Could you forgive a man who eloped with another woman while engaged to you? This is one of the thorny problems tackled in Sarah’s Christmas, and Elizabeth Graham manages to convince me it could happen, even when the individuals involved are both incredibly stubborn and proud.
Hunter Winslow is returning home to Little Bethlehem, Missouri after eight years away. He has a number of worries with which to contend and questions to answer. Can he successfully launch a canning business so that he, his mother, and his seven year-old son, Nicholas can remain in the town they love? Can he convince the wealthy and powerful parents of his dead wife not to attempt to wrest custody of his son from him – without having to resort to marrying his wife’s younger sister, Crystal? And perhaps the most pressing question, can he make peace with Sarah, the woman he jilted eight years ago after a three-year engagement, so they all can peacefully cohabit a small rural town?
Sarah is still filled with rage and bitterness over Hunter’s betrayal, and while she has grown to love Nicholas during the time he has been in Hunter’s mother’s care, she is reminded every time she sees the boy that he should have been her son. Now that Hunter is back, she determines to maintain a civil, if cool, relationship with him for Nicholas’ sake and also for Hunter’s mother, Faith. After all, as Nicholas’ school teacher, she has no choice but to interact with Hunter as the parent of one of her students. Hunter, however, is not satisfied with that, and insists that they get the past out in the open, something Sarah fiercely fights. Hunter is just as stubborn though, and eventually Sarah must listen to what really happened eight years ago. Unfortunately, Sarah finds the true story to be even worse than what she had been imagining, and Hunter is in a worse position with her than ever. Tension and emotion run high as both battle their strong attraction to one another, and Hunter is frustrated as his every attempt to attain Sarah’s forgiveness is blocked. Then just when it seems he is finally getting through to her, something happens to thwart his progress.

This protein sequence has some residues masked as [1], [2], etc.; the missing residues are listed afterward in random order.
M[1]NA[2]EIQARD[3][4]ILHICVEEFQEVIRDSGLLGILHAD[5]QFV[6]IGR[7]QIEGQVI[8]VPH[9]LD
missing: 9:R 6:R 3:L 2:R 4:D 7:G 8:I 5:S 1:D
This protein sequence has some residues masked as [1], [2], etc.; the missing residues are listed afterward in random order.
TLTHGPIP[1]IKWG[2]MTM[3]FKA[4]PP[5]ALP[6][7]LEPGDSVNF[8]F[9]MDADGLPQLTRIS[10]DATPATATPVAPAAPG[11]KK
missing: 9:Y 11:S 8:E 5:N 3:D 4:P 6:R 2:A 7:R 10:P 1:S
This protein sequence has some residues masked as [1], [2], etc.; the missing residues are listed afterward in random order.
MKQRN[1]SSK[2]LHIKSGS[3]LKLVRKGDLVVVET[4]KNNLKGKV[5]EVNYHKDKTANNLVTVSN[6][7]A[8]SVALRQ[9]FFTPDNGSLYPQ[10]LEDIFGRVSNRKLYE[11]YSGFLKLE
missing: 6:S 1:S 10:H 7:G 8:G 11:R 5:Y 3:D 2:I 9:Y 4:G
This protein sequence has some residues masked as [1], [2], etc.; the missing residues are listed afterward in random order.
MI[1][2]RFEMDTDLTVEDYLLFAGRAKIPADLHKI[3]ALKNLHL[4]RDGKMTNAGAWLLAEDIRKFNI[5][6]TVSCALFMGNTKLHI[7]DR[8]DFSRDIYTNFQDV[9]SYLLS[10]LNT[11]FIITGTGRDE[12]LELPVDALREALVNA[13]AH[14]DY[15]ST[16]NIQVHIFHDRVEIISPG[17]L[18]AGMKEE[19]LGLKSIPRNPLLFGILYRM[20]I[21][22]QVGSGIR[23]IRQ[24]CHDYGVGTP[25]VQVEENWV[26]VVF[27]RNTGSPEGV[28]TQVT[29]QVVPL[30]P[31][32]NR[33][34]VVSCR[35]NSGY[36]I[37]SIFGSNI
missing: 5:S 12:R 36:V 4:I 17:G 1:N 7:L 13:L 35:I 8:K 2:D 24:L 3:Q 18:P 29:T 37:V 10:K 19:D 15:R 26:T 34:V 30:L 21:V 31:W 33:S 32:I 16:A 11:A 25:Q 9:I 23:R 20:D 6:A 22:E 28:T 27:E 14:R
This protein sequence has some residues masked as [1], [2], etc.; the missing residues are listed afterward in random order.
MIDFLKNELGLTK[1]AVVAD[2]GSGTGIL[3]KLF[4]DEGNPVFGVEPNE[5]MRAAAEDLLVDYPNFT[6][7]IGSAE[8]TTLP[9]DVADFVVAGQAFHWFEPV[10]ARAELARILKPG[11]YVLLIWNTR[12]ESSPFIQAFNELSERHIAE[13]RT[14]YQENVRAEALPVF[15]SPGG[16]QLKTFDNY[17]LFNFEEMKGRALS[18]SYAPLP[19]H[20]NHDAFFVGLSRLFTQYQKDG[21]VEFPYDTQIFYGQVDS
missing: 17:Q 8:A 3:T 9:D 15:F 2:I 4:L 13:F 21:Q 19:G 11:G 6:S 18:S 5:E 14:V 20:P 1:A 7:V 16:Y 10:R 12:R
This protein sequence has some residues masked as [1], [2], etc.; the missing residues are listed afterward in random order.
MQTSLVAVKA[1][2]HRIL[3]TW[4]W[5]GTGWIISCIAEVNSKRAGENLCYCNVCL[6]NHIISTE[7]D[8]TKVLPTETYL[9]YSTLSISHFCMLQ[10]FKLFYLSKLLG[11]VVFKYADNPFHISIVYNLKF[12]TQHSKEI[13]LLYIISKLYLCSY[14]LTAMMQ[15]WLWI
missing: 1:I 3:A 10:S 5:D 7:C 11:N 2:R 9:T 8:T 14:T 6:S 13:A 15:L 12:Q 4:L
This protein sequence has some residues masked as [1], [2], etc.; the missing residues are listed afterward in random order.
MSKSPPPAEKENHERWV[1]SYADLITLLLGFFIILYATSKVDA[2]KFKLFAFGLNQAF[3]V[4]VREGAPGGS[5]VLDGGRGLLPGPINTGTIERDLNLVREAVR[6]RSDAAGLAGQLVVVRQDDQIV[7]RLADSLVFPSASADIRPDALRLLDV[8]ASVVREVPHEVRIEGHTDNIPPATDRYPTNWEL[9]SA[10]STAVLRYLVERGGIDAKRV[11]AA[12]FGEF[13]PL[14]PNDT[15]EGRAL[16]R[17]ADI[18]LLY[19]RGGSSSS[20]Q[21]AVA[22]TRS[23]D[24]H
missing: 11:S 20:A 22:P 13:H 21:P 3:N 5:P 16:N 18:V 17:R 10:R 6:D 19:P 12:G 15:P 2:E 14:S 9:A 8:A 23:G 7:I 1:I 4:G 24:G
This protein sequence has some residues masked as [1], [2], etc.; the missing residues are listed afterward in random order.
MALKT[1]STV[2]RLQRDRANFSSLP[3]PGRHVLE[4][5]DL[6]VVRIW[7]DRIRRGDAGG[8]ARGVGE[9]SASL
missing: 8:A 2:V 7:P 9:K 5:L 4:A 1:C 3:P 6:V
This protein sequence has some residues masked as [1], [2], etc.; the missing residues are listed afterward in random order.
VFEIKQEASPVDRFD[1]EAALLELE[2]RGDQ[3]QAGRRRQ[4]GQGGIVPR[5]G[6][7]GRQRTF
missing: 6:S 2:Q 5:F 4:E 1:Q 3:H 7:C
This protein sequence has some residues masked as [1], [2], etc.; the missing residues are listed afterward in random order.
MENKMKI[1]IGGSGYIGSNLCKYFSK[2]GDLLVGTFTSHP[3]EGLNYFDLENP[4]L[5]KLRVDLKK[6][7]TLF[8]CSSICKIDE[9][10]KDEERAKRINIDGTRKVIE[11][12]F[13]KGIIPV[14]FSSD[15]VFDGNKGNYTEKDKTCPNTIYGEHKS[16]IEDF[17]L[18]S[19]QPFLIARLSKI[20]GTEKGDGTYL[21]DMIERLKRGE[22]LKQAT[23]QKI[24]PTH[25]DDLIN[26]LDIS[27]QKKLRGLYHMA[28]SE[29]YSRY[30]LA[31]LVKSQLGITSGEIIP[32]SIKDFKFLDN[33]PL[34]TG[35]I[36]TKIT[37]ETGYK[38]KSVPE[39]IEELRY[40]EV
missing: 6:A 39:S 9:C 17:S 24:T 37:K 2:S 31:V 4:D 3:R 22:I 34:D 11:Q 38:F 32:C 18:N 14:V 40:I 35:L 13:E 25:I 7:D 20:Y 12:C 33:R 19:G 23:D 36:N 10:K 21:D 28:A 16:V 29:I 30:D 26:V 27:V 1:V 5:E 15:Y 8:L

Though a bit of a slow starter, a few chapters in and I was hooked. This tale is intricate, with many small plot twists that keep the reader guessing, including a mysterious secondary character who adds an extra sparkle to the tale. Sarah and Hunter are strong characters, wonderfully matched, but with seemingly irreconcilable differences. I found Sarah’s constant refrain of How could I ever forget? How could I ever trust him again? a bit wearing after a time, but clever plot twists do keep the conflict going without completely bogging down. There are a number of wonderful secondary characters, and even a minor love story that enhances rather than detracts from Sara and Hunter. When the resolution finally comes, it happens in a magical way that is both believable and thought provoking.
Sarah’s Christmas explores serious concepts including the acceptance of responsibility for one’s own mistakes, forgiveness, and the meaning of integrity and trust, yet avoids heaviness in tone. I believe readers will find this satisfying holiday fare.